We may continue to borrow in foreign currencies when purchasing properties located outside the Unites States, including draws under our Revolving Credit Facility. Changes in exchange rates of any of these foreign currencies to USD may affect our revenues, operating margins and the amount of cash generated by these properties and the amount of cash we have available to pay dividends. We are generally a net receiver of these foreign currencies (we receive more cash than we pay out), and therefore our results of operations of our foreign properties benefit from a weaker USD, and are adversely affected by a stronger USD, relative to the foreign currency. Any positive impact to revenue from tenants in prior years from a weaker USD may not continue in the future. Changes to exchange rates have affected and may continue to affect the book value of our assets and the amount of stockholders’ equity.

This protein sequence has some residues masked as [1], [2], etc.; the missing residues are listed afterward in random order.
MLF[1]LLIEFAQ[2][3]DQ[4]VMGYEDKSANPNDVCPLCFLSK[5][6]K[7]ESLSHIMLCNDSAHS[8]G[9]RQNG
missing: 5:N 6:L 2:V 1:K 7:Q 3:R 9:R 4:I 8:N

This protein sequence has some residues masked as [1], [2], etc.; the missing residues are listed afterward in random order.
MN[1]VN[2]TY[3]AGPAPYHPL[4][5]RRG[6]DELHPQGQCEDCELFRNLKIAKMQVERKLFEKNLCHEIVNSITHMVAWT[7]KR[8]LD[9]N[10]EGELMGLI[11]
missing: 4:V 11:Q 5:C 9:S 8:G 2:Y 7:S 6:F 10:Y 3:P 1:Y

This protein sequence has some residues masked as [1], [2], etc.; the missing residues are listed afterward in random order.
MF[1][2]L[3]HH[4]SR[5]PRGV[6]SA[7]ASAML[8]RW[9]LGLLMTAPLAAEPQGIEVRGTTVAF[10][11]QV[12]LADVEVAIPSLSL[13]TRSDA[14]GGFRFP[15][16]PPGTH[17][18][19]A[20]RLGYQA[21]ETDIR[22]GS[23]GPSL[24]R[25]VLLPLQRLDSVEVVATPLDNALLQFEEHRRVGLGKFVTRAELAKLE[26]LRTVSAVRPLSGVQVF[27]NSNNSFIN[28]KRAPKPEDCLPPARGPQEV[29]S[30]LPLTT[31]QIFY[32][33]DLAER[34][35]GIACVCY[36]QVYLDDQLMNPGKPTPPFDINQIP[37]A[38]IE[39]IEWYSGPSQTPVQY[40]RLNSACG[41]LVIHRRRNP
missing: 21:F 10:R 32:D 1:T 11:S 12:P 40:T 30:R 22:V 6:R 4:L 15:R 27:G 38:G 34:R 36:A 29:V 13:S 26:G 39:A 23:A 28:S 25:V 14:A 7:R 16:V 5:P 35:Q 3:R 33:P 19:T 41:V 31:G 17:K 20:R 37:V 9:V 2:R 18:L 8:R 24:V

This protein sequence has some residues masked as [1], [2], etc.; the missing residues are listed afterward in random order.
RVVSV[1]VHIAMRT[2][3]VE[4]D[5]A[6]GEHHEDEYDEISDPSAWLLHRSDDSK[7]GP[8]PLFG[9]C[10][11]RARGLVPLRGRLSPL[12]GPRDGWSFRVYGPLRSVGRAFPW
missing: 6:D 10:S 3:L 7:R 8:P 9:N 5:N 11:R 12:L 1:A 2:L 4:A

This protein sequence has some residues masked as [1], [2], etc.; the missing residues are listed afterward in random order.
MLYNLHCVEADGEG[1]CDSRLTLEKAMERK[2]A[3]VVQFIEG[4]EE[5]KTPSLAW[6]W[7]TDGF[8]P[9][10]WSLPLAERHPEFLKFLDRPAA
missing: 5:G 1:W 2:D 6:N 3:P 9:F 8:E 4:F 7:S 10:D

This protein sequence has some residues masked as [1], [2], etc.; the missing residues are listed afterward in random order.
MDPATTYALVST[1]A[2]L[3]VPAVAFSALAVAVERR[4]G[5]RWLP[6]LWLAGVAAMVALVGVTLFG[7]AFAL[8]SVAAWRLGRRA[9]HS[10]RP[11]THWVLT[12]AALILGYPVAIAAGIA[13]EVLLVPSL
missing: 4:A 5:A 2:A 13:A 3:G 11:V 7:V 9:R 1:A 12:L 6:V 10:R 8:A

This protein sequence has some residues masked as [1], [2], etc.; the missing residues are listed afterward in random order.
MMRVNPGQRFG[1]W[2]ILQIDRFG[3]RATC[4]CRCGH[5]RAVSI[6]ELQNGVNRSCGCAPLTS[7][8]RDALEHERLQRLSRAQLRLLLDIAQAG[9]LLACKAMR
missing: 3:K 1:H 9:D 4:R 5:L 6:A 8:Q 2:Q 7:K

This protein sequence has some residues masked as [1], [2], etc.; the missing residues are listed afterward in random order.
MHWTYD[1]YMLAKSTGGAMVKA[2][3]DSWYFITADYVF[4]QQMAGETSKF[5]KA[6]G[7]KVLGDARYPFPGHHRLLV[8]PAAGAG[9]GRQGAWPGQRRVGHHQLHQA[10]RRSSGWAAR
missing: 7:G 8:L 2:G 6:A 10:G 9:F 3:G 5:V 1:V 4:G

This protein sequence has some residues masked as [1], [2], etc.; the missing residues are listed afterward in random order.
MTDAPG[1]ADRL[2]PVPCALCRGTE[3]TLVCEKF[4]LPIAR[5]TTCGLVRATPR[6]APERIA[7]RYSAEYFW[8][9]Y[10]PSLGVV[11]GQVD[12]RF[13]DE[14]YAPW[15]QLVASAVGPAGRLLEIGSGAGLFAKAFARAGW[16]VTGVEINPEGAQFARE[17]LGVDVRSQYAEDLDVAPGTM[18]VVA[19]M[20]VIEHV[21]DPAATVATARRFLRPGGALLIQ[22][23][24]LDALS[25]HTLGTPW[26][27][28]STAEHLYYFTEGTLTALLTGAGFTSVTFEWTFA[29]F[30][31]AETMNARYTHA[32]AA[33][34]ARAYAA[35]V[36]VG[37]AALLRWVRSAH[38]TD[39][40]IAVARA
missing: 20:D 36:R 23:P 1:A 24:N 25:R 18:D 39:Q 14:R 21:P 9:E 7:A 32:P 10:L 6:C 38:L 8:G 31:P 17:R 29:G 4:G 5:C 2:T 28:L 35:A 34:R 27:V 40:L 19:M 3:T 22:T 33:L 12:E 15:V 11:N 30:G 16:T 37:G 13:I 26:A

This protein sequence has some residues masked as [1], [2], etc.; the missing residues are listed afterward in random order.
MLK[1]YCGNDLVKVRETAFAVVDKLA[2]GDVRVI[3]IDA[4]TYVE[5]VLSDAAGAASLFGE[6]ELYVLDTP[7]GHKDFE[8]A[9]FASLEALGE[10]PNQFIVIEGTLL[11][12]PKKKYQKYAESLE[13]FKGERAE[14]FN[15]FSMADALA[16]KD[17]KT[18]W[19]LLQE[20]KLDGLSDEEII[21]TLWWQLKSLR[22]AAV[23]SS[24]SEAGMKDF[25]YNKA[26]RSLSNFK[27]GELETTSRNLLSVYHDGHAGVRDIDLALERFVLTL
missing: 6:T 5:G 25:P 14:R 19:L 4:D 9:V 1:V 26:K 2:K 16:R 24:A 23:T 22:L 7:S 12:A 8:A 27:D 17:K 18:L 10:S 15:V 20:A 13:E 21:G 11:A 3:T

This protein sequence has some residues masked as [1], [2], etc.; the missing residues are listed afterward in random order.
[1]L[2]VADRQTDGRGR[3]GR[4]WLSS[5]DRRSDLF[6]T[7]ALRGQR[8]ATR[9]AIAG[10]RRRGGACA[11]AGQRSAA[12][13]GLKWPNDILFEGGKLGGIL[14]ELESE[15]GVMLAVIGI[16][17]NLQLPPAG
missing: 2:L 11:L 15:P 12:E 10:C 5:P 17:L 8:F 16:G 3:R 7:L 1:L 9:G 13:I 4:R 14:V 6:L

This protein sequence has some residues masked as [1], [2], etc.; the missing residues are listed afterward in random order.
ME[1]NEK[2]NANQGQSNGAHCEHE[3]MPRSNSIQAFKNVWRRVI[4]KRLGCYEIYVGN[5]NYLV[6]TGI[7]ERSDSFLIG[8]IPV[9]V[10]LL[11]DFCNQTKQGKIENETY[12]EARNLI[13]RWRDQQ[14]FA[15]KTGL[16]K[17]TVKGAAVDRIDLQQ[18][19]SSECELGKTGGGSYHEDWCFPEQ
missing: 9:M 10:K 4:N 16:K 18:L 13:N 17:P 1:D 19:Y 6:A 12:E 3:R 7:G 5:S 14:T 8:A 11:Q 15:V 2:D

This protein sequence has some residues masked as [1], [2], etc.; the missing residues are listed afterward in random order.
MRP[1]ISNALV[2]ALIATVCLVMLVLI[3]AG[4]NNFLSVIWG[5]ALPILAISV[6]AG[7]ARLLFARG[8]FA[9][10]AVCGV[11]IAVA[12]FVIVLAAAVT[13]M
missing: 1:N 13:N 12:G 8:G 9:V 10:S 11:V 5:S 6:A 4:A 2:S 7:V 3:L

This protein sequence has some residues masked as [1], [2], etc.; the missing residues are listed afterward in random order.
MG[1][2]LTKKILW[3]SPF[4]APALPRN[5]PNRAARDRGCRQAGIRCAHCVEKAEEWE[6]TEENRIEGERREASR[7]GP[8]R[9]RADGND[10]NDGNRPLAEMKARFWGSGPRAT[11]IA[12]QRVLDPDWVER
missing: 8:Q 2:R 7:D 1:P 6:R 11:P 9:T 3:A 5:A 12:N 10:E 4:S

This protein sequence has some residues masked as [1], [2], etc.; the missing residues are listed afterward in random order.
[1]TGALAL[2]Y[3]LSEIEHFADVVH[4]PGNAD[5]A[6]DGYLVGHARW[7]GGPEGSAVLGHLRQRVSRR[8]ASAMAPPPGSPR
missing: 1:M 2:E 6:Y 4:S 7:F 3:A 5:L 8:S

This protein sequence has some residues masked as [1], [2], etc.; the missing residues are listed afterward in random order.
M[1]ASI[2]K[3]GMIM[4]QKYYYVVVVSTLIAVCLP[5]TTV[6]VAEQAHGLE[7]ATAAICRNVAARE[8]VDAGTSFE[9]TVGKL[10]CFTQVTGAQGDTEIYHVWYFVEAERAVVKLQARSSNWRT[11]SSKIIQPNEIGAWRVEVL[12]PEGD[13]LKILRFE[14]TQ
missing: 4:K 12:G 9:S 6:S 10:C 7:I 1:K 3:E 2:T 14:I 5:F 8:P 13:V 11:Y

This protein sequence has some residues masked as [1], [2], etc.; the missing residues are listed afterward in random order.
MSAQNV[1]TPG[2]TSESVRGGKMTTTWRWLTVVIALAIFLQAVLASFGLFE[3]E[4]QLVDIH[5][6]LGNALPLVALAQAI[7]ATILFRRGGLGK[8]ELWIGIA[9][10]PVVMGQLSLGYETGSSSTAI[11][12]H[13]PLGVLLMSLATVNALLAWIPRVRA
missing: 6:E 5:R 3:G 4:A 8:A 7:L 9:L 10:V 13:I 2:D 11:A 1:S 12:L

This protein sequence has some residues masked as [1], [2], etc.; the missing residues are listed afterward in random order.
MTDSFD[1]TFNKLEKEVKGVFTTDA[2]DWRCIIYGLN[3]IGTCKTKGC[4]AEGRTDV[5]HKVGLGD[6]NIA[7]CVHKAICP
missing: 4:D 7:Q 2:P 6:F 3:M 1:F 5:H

Changes in foreign currency exchange rates may impact the value of our assets. These changes may adversely affect our status as a REIT. Foreign exchange rates may be influenced by many factors, including:
•changing supply and demand for a particular currency;
•the prevailing interest rates in one country as compared to another country;
•monetary policies of governments (including exchange control programs, restrictions on local exchanges or markets and limitations on foreign investment in a country or an investment by residents of a country in other countries);
•trade restrictions and other factors that could lead to changes in balances of payments and trade; and
•currency devaluations and revaluations.